The most popular wiki services with educators are currently Wikispaces (which hosts this E-language wiki) and PBworks (formerly PBwiki). Alternatives include Wikia, Wikidot and WikiFoundry (formerly Wetpaint). Some website services, such as Google Sites, now also offer wiki-style functionality. It's worth looking at a few wiki and website services before choosing which one to use. The WikiMatrix site, which makes it easy to compare wikis, might help you to make your decision. For tips on how to incorporate different kinds of multimedia functionality into Wikispaces without knowledge of html code, see Getting Tricky with Wikis.

- ► going mobile - Some wiki services, such as Wikispaces, have mobile-optimised versions which are displayed automatically when they are accessed from mobile devices. With the demise of Picowiki, there no longer appear to be any wiki services designed specifically for mobile devices.

- ► examples - As noted above, the most famous wiki is of course Wikipedia, which has versions in many languages. For an example of how a typical Wikipedia article evolves, see Jon Udell's screencast of the "Heavy metal umlaut" article. You might like to compare Wikipedia with an example of a moderated wiki such as the Encyclopedia of Life, launched in early 2008.

Examples of academic wikis include Lawrence Lessig's Anti-Lessig Reader, where readers are invited to critique his work. We are increasingly seeing wikis being used to add a collaborative element to authorship. A good example of a wiki used for organisation-wide communication and collaboration is the Smithsonian Library's Tech Services Wiki.

While many school-based wikis are not publicly viewable, some exceptions include: flatplanet (an environmental wiki collaboratively built by high school classes in Canada and the UK); Y11 Evolution (a biology wiki based at a Hong Kong school where students collaboratively 'wrote the textbook' in a Wikipedia-style format); and The 50 Greatest Rockers of All Time (based at a US school). For further examples, see Examples of Educational Wikis.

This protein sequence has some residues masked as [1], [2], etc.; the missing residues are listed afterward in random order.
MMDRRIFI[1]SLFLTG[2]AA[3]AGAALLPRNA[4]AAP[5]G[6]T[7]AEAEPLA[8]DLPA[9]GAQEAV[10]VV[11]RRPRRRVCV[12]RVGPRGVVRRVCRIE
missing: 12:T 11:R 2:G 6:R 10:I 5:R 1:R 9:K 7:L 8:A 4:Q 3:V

You can also see screen captures of a number of wiki projects on the student projects page of this wiki, including e-portfolios created on the Wikispaces platform.

- ► variations - Blikis, also known as blokis, fuse key features of blogs and wikis. While blikis were widely discussed for a couple of years around 2008-2010, little is heard about them nowadays.

To publish constant instantly online, without the need to set up a website, blog or wiki, try Check This.

- ► dangers - Collaboration doesn't just happen by itself: students need detailed instructions, and activities need careful scaffolding, in order to ensure wide engagement. Collective intelligence is not a predetermined outcome; collective ignorance is also a possibility, meaning that a teacher needs to keep a close eye on students' emerging ideas, and intervene if and when necessary. As with any group project, aggression and bullying can occur, so it's a good idea to set up rules of netiquette beforehand, ideally in consultation with students, and to have a moderator who keeps an eye on proceedings.

Most web 2.0 services, including wiki services, offer different levels of privacy. With young learners, or in contexts where learners reveal their identities, it may be best to make wikis entirely private. With older students and less personally sensitive content, it may be appropriate to make wikis partly or wholly public, so that they can be viewed by others and may even receive feedback.

- ► more - For academic and journalistic references about wikis, see the E-learning references page. You'll also find current information in the E-learning tag cloud.



Credits: The image above left shows the Wikipedia logo. I owe the Getting Tricky with Wikis link to Tricia Green, the John Udell link to Vance Stevens, and the wikidot link to Vanessa Varis.

Contact: There's no such thing as a finished wiki. Like all wikis, this one is a work in progress and there will be changes from time to time in organisation, content and links. However, don't let that stop you from contacting me at any time with comments, suggestions or questions.